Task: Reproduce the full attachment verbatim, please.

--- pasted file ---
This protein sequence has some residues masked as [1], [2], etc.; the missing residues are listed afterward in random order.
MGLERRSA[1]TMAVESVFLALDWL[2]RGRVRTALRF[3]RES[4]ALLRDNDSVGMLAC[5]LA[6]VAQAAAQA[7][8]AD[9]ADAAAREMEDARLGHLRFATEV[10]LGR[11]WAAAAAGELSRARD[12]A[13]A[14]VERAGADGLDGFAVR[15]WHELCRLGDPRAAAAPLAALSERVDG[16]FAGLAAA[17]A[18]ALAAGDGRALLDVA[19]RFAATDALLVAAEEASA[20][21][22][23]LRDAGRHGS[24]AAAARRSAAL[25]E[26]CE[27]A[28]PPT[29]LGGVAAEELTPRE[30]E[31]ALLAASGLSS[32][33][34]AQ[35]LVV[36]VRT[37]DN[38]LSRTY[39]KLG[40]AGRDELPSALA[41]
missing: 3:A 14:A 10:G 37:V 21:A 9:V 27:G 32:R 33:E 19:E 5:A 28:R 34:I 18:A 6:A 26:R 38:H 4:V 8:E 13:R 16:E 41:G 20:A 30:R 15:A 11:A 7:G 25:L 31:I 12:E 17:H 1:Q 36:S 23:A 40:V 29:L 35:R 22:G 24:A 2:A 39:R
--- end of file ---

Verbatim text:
This protein sequence has some residues masked as [1], [2], etc.; the missing residues are listed afterward in random order.
MGLERRSA[1]TMAVESVFLALDWL[2]RGRVRTALRF[3]RES[4]ALLRDNDSVGMLAC[5]LA[6]VAQAAAQA[7][8]AD[9]ADAAAREMEDARLGHLRFATEV[10]LGR[11]WAAAAAGELSRARD[12]A[13]A[14]VERAGADGLDGFAVR[15]WHELCRLGDPRAAAAPLAALSERVDG[16]FAGLAAA[17]A[18]ALAAGDGRALLDVA[19]RFAATDALLVAAEEASA[20][21][22][23]LRDAGRHGS[24]AAAARRSAAL[25]E[26]CE[27]A[28]PPT[29]LGGVAAEELTPRE[30]E[31]ALLAASGLSS[32][33][34]AQ[35]LVV[36]VRT[37]DN[38]LSRTY[39]KLG[40]AGRDELPSALA[41]
missing: 3:A 14:A 10:G 37:V 21:A 9:V 27:G 32:R 33:E 19:E 5:A 28:R 34:I 18:A 6:A 26:R 38:H 4:V 8:E 13:R 16:E 41:G 20:A 30:R 15:A 11:A 7:G 25:L 31:I 12:E 17:H 1:Q 36:S 23:A 40:V 29:L 35:R 22:G 24:A 2:A 39:R